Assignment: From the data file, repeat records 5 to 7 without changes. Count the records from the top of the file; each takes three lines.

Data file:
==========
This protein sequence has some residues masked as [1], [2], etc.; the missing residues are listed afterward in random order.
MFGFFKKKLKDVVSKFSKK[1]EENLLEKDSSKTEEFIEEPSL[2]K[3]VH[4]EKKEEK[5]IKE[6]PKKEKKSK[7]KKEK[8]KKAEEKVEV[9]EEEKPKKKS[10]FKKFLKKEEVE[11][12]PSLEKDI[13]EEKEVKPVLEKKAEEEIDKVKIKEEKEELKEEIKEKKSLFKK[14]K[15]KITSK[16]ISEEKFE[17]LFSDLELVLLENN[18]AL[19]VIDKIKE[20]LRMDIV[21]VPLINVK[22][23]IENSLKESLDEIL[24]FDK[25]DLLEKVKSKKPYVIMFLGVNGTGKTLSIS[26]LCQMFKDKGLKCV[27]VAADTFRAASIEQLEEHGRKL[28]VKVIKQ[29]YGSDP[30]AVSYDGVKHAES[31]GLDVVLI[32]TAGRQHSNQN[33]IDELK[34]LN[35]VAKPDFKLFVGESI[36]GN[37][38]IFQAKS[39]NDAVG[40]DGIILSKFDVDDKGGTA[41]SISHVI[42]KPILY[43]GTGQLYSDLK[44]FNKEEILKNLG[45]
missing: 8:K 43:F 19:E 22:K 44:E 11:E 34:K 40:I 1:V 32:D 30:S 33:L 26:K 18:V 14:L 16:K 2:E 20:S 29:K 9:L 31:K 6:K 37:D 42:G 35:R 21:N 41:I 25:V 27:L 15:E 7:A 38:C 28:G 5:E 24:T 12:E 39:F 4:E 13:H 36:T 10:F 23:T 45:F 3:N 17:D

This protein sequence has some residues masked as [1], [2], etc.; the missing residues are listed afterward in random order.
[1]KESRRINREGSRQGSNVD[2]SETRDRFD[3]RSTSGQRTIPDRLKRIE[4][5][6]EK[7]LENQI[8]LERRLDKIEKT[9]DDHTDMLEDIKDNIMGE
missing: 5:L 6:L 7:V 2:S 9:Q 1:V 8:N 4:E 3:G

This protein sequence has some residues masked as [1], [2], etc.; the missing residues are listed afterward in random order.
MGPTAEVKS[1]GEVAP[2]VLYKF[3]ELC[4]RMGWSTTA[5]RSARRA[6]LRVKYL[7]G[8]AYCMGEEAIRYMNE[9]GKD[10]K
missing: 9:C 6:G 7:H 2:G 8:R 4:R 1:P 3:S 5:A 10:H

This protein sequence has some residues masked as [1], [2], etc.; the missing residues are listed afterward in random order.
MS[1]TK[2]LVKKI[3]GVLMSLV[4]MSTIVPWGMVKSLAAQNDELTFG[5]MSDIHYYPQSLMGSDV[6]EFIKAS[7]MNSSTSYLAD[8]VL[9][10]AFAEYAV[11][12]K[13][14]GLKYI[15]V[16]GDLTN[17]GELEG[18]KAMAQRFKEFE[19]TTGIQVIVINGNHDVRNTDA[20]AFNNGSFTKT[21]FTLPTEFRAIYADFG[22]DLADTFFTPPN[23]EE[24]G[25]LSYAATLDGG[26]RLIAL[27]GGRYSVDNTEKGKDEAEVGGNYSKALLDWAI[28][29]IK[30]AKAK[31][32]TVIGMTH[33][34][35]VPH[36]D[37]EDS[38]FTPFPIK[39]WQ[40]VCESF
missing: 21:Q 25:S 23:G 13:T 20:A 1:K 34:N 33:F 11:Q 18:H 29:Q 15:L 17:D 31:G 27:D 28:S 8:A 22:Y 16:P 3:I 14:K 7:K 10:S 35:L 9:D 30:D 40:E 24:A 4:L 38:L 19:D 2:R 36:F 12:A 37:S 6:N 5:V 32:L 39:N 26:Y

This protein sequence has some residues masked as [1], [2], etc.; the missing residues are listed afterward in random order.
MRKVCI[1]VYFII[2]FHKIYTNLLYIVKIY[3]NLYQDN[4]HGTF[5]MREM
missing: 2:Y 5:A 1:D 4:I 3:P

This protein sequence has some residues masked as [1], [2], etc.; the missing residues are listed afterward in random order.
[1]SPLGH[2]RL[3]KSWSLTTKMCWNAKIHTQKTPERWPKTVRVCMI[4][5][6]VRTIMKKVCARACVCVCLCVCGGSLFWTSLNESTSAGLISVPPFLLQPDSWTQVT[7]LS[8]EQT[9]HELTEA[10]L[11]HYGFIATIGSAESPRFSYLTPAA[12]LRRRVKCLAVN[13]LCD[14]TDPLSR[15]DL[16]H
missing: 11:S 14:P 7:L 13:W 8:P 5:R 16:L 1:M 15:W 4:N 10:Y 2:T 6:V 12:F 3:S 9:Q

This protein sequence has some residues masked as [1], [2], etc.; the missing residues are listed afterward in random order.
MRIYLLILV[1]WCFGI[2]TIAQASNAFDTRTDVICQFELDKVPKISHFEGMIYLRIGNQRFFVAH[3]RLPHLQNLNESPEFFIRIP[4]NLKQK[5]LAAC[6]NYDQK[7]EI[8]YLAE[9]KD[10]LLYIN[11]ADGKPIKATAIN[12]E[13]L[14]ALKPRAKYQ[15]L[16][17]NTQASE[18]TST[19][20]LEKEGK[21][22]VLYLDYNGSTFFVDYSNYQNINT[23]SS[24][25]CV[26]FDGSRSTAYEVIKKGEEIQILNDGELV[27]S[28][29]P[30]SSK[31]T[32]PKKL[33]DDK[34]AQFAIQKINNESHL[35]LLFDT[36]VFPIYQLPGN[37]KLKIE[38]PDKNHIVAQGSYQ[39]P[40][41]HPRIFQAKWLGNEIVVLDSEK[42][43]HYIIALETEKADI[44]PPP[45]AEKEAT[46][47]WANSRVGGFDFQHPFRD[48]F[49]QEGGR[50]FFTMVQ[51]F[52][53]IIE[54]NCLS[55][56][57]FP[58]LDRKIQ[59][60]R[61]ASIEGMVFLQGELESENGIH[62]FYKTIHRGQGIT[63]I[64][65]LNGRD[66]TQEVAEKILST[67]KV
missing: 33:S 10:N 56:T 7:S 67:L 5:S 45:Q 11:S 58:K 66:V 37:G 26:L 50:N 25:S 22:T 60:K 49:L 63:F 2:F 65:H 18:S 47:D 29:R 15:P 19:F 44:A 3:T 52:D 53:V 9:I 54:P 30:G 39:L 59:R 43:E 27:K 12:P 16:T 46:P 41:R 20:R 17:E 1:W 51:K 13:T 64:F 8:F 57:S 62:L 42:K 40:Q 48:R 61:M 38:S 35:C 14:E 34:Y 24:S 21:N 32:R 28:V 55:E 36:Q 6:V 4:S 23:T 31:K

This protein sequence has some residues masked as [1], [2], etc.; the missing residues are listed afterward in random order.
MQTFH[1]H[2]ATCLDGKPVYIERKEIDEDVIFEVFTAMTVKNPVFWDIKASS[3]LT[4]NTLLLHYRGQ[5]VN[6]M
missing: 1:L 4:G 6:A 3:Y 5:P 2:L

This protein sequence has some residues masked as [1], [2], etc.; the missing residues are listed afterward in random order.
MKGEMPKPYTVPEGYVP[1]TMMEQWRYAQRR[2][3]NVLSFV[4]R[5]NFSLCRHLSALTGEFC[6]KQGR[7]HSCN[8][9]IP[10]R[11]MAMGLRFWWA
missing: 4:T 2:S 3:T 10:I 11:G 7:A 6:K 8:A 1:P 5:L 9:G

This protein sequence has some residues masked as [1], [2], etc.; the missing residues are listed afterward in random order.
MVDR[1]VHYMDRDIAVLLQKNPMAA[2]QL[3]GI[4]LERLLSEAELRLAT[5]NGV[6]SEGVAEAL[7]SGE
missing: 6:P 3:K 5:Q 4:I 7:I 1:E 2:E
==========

This protein sequence has some residues masked as [1], [2], etc.; the missing residues are listed afterward in random order.
MRKVCI[1]VYFII[2]FHKIYTNLLYIVKIY[3]NLYQDN[4]HGTF[5]MREM
missing: 2:Y 5:A 1:D 4:I 3:P

This protein sequence has some residues masked as [1], [2], etc.; the missing residues are listed afterward in random order.
[1]SPLGH[2]RL[3]KSWSLTTKMCWNAKIHTQKTPERWPKTVRVCMI[4][5][6]VRTIMKKVCARACVCVCLCVCGGSLFWTSLNESTSAGLISVPPFLLQPDSWTQVT[7]LS[8]EQT[9]HELTEA[10]L[11]HYGFIATIGSAESPRFSYLTPAA[12]LRRRVKCLAVN[13]LCD[14]TDPLSR[15]DL[16]H
missing: 11:S 14:P 7:L 13:W 8:P 5:R 16:L 1:M 15:W 4:N 10:Y 2:T 6:V 12:F 3:S 9:Q

This protein sequence has some residues masked as [1], [2], etc.; the missing residues are listed afterward in random order.
MRIYLLILV[1]WCFGI[2]TIAQASNAFDTRTDVICQFELDKVPKISHFEGMIYLRIGNQRFFVAH[3]RLPHLQNLNESPEFFIRIP[4]NLKQK[5]LAAC[6]NYDQK[7]EI[8]YLAE[9]KD[10]LLYIN[11]ADGKPIKATAIN[12]E[13]L[14]ALKPRAKYQ[15]L[16][17]NTQASE[18]TST[19][20]LEKEGK[21][22]VLYLDYNGSTFFVDYSNYQNINT[23]SS[24][25]CV[26]FDGSRSTAYEVIKKGEEIQILNDGELV[27]S[28][29]P[30]SSK[31]T[32]PKKL[33]DDK[34]AQFAIQKINNESHL[35]LLFDT[36]VFPIYQLPGN[37]KLKIE[38]PDKNHIVAQGSYQ[39]P[40][41]HPRIFQAKWLGNEIVVLDSEK[42][43]HYIIALETEKADI[44]PPP[45]AEKEAT[46][47]WANSRVGGFDFQHPFRD[48]F[49]QEGGR[50]FFTMVQ[51]F[52][53]IIE[54]NCLS[55][56][57]FP[58]LDRKIQ[59][60]R[61]ASIEGMVFLQGELESENGIH[62]FYKTIHRGQGIT[63]I[64][65]LNGRD[66]TQEVAEKILST[67]KV
missing: 33:S 10:N 56:T 7:S 67:L 5:S 45:Q 11:S 58:K 66:V 37:G 26:L 50:N 25:S 22:T 60:K 49:L 63:F 2:F 65:H 18:S 47:D 29:R 15:P 19:F 44:A 3:T 52:D 53:V 9:I 54:P 30:G 39:L 59:R 43:E 27:K 12:P 16:T 46:P 41:R 20:R 17:E 1:W 51:K 13:T 64:F 8:F 57:S 62:L 42:K 40:Q 48:R 61:M 38:S 35:C 14:E 34:Y 24:S 21:N 32:R 28:V 55:E 36:Q 6:V 4:S 23:T 31:K